In 2015, Sammie was on his way home from a show in Birmingham. Both the dark and the heavy rain made it hard for him to see the signs after his phone Maps went blank. Around 2 A.M., a car turned into Sammie’s lane (the middle) and clipped the back of his vehicle. This sent Sammie hurtling into the left lane, where there just so happened to be a lorry. The front of Sammie’s car found itself momentarily trapped underneath the enclosed cargo space before it was torn from the rest of the car. The remaining part, that held Sammie, was thrown into a spinning motion until it came to a stop in the hard shoulder.

“The engine blew, so all I could see were the flames from the engine. My face, the glass shattered from the window shield, so I had the glass in my face. My face was quite hot because I could feel the heat from the engine.”

Sammie’s instincts screamed at him to undo his seatbelt and remove himself from the car. The near-death experience had the young man’s adrenaline pumping, causing him to take a walk down the hard shoulder. As an odd thing as that may seem, that was a decision that saved his life. Just moments later, the lorry came flying into the hard shoulder and collided with the back of Sammie’s car. The dream chaser had survived the crash but suffered severe damage to both his body and his career.

“I fractured my C6 [vertebrae] and my Adam’s Apple… it was causing pressure on my vocal cords. So, I had a lot of pain. Even when I was talking, it would hurt. I’d say I got depressed. That’s the easiest way. I got depressed. And then I kind of just took myself away from everybody.”

Sammie revealed that he had lost a lot in that car crash. It wasn’t just his vocal cords that he feared losing forever. The incident had taken a rather big blow at the confidence that he had worked so hard to build all those years. It also didn’t help to watch as the industry carried on without him, along with the friends he had made in those recent years. Sammie spent several months in the University Hospital Coventry & Warwickshire and the Croydon University Hospital.

“Now that I’m down, where is everybody else? I couldn’t go anywhere, I had a cast on my leg, I had all these things on my head, and I was like bed-bound. I kept having blackouts… there would be a couple times where I would wake up, just trying to pick myself off the floor… And then I felt like, I was going to take a year to myself. Just to fix myself and my life as well.”

Once Sammie was fit to leave the hospital, he managed to find a place to live in a hostel under the Y.M.C.A. These weren’t the conditions that Sammie wanted to live in and so, for the first time since he spoke to Harvey, he put his music to the side and focused on regaining stability in his life. By disconnecting himself from that world, he had begun losing motivation for his old passion. He rarely went on social media and when he did, he gave no updates to the fanbase he had worked so hard to build. When asked about his absence from preforming or future releases, Sammie would say that there was music on its way. Sammie, though, had not been near a studio in a long time.

“Part of me knew that I would get back to it, but part of me didn’t have that courage to do it.” Sammie may have lost his courage but when you get to the level that he was on, it’s incredibly hard to lose hope. As small as it may have been, the RnB artist had held onto his. For the first year after the accident, Sammie went to physiotherapy sessions and still struggling to sing.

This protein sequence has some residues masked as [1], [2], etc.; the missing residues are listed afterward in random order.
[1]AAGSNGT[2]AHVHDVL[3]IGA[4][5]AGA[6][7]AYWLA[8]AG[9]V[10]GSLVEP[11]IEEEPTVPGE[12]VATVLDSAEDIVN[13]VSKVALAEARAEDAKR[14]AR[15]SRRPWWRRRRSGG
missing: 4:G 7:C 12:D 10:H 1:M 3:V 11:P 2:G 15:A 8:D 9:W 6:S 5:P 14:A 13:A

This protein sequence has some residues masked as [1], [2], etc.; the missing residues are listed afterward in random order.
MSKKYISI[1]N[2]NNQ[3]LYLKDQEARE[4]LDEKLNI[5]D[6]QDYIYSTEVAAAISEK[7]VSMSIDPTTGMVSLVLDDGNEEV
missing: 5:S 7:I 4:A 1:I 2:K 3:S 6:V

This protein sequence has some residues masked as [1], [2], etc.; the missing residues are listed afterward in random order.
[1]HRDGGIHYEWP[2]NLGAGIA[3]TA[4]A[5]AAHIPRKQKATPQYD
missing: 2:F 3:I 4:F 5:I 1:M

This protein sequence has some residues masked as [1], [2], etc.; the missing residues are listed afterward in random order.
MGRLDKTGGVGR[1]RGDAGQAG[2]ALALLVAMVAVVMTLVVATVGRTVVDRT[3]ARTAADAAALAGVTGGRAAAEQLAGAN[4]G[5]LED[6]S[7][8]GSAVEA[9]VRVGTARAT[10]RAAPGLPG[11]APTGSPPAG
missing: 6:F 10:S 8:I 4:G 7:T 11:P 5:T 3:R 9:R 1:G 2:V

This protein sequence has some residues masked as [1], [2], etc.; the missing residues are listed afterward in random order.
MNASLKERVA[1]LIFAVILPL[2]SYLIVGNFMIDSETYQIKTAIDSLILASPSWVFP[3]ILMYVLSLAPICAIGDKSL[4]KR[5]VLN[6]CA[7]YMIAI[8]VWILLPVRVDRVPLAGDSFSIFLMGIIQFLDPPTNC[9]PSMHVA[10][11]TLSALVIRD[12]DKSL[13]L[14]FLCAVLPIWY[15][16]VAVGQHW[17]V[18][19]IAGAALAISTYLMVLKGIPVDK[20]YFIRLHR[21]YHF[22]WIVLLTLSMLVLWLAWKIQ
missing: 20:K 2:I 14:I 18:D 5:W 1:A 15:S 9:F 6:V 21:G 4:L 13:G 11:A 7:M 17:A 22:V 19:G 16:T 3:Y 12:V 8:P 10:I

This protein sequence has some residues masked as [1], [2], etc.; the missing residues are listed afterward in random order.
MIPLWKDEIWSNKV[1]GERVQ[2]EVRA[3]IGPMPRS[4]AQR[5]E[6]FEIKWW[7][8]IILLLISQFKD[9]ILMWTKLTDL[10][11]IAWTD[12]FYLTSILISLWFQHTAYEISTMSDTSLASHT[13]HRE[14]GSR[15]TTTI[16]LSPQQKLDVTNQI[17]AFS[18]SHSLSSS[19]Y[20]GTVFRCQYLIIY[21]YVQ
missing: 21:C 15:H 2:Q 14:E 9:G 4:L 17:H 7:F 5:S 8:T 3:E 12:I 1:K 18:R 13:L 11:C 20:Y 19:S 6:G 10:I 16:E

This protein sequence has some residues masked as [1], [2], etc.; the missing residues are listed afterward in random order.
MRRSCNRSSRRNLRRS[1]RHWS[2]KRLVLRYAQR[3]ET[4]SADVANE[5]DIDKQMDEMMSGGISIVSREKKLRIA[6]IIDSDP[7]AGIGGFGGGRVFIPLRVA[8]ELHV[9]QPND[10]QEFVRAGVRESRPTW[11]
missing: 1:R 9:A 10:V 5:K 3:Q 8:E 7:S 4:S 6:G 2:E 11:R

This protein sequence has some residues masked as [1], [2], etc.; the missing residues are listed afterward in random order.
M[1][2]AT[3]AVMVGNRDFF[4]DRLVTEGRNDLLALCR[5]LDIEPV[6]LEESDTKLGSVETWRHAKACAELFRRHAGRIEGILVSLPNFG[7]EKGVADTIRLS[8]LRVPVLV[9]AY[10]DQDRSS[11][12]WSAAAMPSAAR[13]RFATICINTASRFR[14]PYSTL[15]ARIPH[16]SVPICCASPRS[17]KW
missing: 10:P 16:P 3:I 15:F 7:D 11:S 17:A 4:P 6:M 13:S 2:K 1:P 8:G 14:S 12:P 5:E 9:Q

He realised, eventually, that his voice would never be able to do what it used to. With that, however, comes a silver lining as he is now able to do better things with it. Four years on from the accident and Sammie found himself hanging out with his friends, who happen to be well-known music artists. There was something about that day that made something click in Sammie’s head. He had taken the time that he had needed, away from the industry. This entailed the questioning of a decision to stay behind the scenes or reclaim his spotlight on stage. “Part of me had to tell myself to keep the dream alive.”

The Bounce Back

Sammie Halliday only needed that one small push to get him back in there and that push came when his friend Yxng BT asked for his help in the studio to produce a track. After stepping foot in a studio for the first time in years, the dream chaser knew that he was at home. He had learned so much from his time before the accident that it all came back to him without any trouble.

“I know that as soon as I stepped on that studio, it was like: ‘This is what I need to do.’ Because before, I was like I’m not sure, but as soon as I got to that studio. And then I was like: ‘Yeah, let me show you how to do some things. And then, I’m checking… that was my way of checking that I still got it. Then from there, I was like: ‘I need to push myself harder.”

The track that he helped his friend with would soon become a collaboration and the release of ‘Finer Things,’ officially announced Sammie Halliday’s comeback. That same year, Sammie was also asked to perform at London Pride 2019. It turned out that hope wasn’t the only thing that Sammie had held onto during his time away. Despite the countless gigs he had attended in the past, the RnB singer’s absence had made him question his capabilities.

“When I performed, the whole time I was just like: ‘Can I even still do this? It’s been so long…’ But it was funny because I looked at a clip of when I was performing at about 16, to a clip of me performing at 25 at Pride. The two are exactly the same. My movement was exactly the same. My presence on stage was exactly the same.”

Sammie Halliday had a lot in store for 2020, including tours around the UK and Europe. It shouldn’t come as news to read, that the global pandemic cut any hope of concerts and gigs happening. That is, at least until the winter months of this year. Now that you have heard his story, it would seem as though coronavirus and the difficult times that it has brought, would not stand a chance against Sammie and his destiny. In January 2020, the RnB singer released his second collaborative track with rapper Yxng Bt, ‘Can We.’ He also has a new track coming soon, which you will find on the streaming platforms, titled ‘Going Down.’ Sammie reveals that his upcoming release has a tropical RnB sound but that some have claimed it to have a bit of a House vibe. Keep an eye on his socials to find out more.

Check out this link, to discover where to find his most recent music.

By Sam Dawson

Images provided by Sammie Halliday

Check out our first feature in the London Steadfast series, focusing on Jade Moss.

One thought

Leave a Reply

Fill in your details below or click an icon to log in:

WordPress.com Logo

You are commenting using your WordPress.com account. Log Out /  Change )

Google photo

You are commenting using your Google account. Log Out /  Change )

Twitter picture

You are commenting using your Twitter account. Log Out /  Change )

Facebook photo

You are commenting using your Facebook account. Log Out /  Change )

Connecting to %s